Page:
Permanent records – learn how a MSU expert is using thumbprints, vaccination records to save children’s livesApril 13, 20212 min read
As COVID-19 vaccination efforts ramp up in developing nations, accurate and accessible vaccination records are critical for children who often lack official identification necessary for the delivery of government or medical assistance.
Fortunately, the solution to this problem and the broader need for child identification has been researched for years now by Anil Jain, a Michigan State University Distinguished Professor of computer science and engineering. Jain and his team of researchers — Joshua Engelsma, Debayan Deb and Kai Cao — are now advancing the use of groundbreaking fingerprint recognition systems for children as young as a few months old.
“The research of Jain and his team is unique in its rigor and in the promise that it embodies,” said Joseph Atick, executive chairman of ID4Africa. “Solving the infant ID problem through fingerprints will have profound consequences to the development agenda as a whole and to civil registration, child protection and health management, in particular. It will give today's invisible children in the developing world a legal identity by tracing them to their origin, enabling them to assert their rights and to be fully included in society.”
Starting in 2014, Jain and his team began developing fingerprint recognition that worked well for toddlers,1 year and older. The researchers traveled to Saran Ashram hospital in Dayalbagh, India, where, over a one-year time span, they fingerprinted the same children multiple times to show they could be reliably recognized based only upon their fingerprints.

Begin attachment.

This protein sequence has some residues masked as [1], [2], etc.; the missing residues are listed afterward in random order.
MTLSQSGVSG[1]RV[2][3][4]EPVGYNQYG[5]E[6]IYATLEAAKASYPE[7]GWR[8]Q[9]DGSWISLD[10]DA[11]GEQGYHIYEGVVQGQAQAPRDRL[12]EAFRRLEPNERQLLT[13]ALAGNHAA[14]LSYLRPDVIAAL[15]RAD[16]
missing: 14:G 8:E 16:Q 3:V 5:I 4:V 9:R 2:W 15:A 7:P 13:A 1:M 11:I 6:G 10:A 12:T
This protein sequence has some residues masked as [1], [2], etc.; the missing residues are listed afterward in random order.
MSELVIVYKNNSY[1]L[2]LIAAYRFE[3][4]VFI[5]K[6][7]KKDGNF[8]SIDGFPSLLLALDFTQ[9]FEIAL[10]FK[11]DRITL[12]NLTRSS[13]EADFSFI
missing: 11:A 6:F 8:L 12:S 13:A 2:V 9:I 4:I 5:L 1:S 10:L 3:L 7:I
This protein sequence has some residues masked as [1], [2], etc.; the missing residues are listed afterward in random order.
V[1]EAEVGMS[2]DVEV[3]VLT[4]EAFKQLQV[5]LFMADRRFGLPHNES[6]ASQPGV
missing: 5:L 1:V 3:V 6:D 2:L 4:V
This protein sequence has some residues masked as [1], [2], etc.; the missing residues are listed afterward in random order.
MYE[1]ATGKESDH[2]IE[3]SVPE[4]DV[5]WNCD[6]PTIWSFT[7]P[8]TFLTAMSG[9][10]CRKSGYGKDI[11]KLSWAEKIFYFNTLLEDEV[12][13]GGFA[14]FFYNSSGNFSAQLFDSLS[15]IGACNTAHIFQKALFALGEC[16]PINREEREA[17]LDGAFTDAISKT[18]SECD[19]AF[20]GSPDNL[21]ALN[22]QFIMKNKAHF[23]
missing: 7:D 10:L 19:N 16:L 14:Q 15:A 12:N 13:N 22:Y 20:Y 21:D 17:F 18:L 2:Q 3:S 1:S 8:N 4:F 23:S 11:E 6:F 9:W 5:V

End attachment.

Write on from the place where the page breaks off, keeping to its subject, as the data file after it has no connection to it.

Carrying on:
The team's latest breakthrough employs an $80, high-resolution (1900ppi) infant fingerprint reader. It developed along with a high-resolution fingerprint matcher. Prints taken in children as young as two months were still recognizable a year later.
It’s a compelling story, and the complete article is attached here.
Despite efforts of international health organizations and NGOs (nongovernmental organizations), children are still dying because it’s been believed that it wasn’t possible to use body traits such as fingerprints to identify children. We’ve just demonstrated that it is indeed possible,” Jain said.
In many developing countries, identification documents are kept as paper records, but paper is easily lost, destroyed, forged or stolen. Fingerprints are purportedly unique and, once captured in a database, could be accessed by medical professionals to reliably record immunization schedules and other medical information.
In additional to accessing medical records, capturing a child’s fingerprint has several additional uses such as civil registries, lifetime identities and improving nutrition.
This is an amazing feat and one worth covering. If you are journalist looking to learn more – then let us help.
Anil K. Jain is a University Distinguished Professor in the Department of Computer Science & Engineering at Michigan State University and is a renowned expert in biometrics. Jain is available to speak to media about facial recognition technology - simply click on his icon to arrange an interview today.
Anil Jain University Distinguished Professor, Department of Computer Science
Expert in biometrics (pattern recognition, computer vision and biometric recognition)